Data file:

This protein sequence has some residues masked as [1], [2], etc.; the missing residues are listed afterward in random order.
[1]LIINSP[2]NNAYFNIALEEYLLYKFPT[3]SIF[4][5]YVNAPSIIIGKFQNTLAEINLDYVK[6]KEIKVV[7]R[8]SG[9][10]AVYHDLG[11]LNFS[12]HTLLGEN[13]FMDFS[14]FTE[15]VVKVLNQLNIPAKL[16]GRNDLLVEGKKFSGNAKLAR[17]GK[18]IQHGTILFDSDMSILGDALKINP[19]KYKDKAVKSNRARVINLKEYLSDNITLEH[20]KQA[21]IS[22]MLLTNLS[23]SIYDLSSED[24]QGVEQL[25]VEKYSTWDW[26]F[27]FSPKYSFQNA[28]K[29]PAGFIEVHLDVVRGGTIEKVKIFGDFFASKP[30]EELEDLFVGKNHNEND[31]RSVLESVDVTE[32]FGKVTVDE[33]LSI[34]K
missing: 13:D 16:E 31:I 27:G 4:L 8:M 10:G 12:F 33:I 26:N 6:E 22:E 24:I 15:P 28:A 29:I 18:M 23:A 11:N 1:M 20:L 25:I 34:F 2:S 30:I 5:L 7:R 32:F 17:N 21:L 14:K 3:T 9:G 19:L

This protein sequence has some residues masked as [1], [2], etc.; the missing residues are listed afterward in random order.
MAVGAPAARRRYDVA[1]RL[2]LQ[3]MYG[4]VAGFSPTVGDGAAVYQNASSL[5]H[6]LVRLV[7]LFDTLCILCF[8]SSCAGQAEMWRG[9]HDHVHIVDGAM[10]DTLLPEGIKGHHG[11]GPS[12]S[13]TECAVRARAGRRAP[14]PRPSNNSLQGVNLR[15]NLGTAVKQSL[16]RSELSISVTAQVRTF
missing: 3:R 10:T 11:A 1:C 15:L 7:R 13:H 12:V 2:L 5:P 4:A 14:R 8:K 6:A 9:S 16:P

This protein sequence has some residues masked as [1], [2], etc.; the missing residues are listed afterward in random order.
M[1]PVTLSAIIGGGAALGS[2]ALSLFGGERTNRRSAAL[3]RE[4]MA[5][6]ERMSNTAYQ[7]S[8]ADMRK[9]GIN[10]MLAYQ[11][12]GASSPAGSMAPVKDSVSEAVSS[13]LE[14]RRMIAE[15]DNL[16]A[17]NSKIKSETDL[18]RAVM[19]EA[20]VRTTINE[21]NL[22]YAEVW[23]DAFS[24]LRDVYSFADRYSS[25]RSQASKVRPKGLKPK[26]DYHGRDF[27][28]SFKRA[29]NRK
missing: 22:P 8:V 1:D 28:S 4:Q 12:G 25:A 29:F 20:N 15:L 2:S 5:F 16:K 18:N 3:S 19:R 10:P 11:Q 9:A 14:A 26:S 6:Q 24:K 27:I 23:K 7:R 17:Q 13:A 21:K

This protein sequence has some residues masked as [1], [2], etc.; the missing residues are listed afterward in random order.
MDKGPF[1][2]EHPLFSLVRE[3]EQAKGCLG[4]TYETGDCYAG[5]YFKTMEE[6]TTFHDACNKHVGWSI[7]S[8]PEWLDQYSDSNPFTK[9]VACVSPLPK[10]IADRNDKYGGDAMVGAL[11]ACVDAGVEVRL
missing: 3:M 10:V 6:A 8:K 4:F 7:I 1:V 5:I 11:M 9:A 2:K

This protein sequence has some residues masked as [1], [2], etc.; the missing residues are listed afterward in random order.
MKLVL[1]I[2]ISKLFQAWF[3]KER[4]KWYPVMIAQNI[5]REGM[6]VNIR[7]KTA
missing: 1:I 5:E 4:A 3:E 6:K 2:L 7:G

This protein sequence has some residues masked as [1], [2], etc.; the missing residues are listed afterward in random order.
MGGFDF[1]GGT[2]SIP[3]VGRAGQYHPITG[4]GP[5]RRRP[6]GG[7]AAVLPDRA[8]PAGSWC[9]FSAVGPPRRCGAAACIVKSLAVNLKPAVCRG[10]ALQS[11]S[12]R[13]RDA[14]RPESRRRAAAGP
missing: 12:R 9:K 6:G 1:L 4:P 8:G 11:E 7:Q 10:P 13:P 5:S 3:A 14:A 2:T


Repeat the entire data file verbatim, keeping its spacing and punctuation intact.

This protein sequence has some residues masked as [1], [2], etc.; the missing residues are listed afterward in random order.
[1]LIINSP[2]NNAYFNIALEEYLLYKFPT[3]SIF[4][5]YVNAPSIIIGKFQNTLAEINLDYVK[6]KEIKVV[7]R[8]SG[9][10]AVYHDLG[11]LNFS[12]HTLLGEN[13]FMDFS[14]FTE[15]VVKVLNQLNIPAKL[16]GRNDLLVEGKKFSGNAKLAR[17]GK[18]IQHGTILFDSDMSILGDALKINP[19]KYKDKAVKSNRARVINLKEYLSDNITLEH[20]KQA[21]IS[22]MLLTNLS[23]SIYDLSSED[24]QGVEQL[25]VEKYSTWDW[26]F[27]FSPKYSFQNA[28]K[29]PAGFIEVHLDVVRGGTIEKVKIFGDFFASKP[30]EELEDLFVGKNHNEND[31]RSVLESVDVTE[32]FGKVTVDE[33]LSI[34]K
missing: 13:D 16:E 31:I 27:G 4:L 8:M 10:G 12:F 33:I 26:N 6:E 22:E 24:I 15:P 28:A 29:I 18:M 23:A 11:N 1:M 20:L 25:I 34:F 2:S 30:I 5:L 7:R 32:F 17:N 21:L 14:K 3:T 9:G 19:L

This protein sequence has some residues masked as [1], [2], etc.; the missing residues are listed afterward in random order.
MAVGAPAARRRYDVA[1]RL[2]LQ[3]MYG[4]VAGFSPTVGDGAAVYQNASSL[5]H[6]LVRLV[7]LFDTLCILCF[8]SSCAGQAEMWRG[9]HDHVHIVDGAM[10]DTLLPEGIKGHHG[11]GPS[12]S[13]TECAVRARAGRRAP[14]PRPSNNSLQGVNLR[15]NLGTAVKQSL[16]RSELSISVTAQVRTF
missing: 3:R 10:T 11:A 1:C 15:L 7:R 13:H 12:V 2:L 5:P 4:A 14:R 8:K 6:A 9:S 16:P

This protein sequence has some residues masked as [1], [2], etc.; the missing residues are listed afterward in random order.
M[1]PVTLSAIIGGGAALGS[2]ALSLFGGERTNRRSAAL[3]RE[4]MA[5][6]ERMSNTAYQ[7]S[8]ADMRK[9]GIN[10]MLAYQ[11][12]GASSPAGSMAPVKDSVSEAVSS[13]LE[14]RRMIAE[15]DNL[16]A[17]NSKIKSETDL[18]RAVM[19]EA[20]VRTTINE[21]NL[22]YAEVW[23]DAFS[24]LRDVYSFADRYSS[25]RSQASKVRPKGLKPK[26]DYHGRDF[27][28]SFKRA[29]NRK
missing: 22:P 8:V 1:D 28:S 4:Q 12:G 25:A 29:F 20:N 15:L 2:S 5:F 16:K 18:N 3:S 19:R 10:P 11:Q 9:A 14:A 26:S 6:Q 24:K 27:I 23:K 7:R 17:Q 13:A 21:K

This protein sequence has some residues masked as [1], [2], etc.; the missing residues are listed afterward in random order.
MDKGPF[1][2]EHPLFSLVRE[3]EQAKGCLG[4]TYETGDCYAG[5]YFKTMEE[6]TTFHDACNKHVGWSI[7]S[8]PEWLDQYSDSNPFTK[9]VACVSPLPK[10]IADRNDKYGGDAMVGAL[11]ACVDAGVEVRL
missing: 3:M 10:V 6:A 8:K 4:F 7:I 1:V 5:I 11:M 9:A 2:K

This protein sequence has some residues masked as [1], [2], etc.; the missing residues are listed afterward in random order.
MKLVL[1]I[2]ISKLFQAWF[3]KER[4]KWYPVMIAQNI[5]REGM[6]VNIR[7]KTA
missing: 1:I 5:E 4:A 3:E 6:K 2:L 7:G

This protein sequence has some residues masked as [1], [2], etc.; the missing residues are listed afterward in random order.
MGGFDF[1]GGT[2]SIP[3]VGRAGQYHPITG[4]GP[5]RRRP[6]GG[7]AAVLPDRA[8]PAGSWC[9]FSAVGPPRRCGAAACIVKSLAVNLKPAVCRG[10]ALQS[11]S[12]R[13]RDA[14]RPESRRRAAAGP
missing: 12:R 9:K 6:G 1:L 4:P 8:G 11:E 7:Q 10:P 13:P 5:S 3:A 14:A 2:T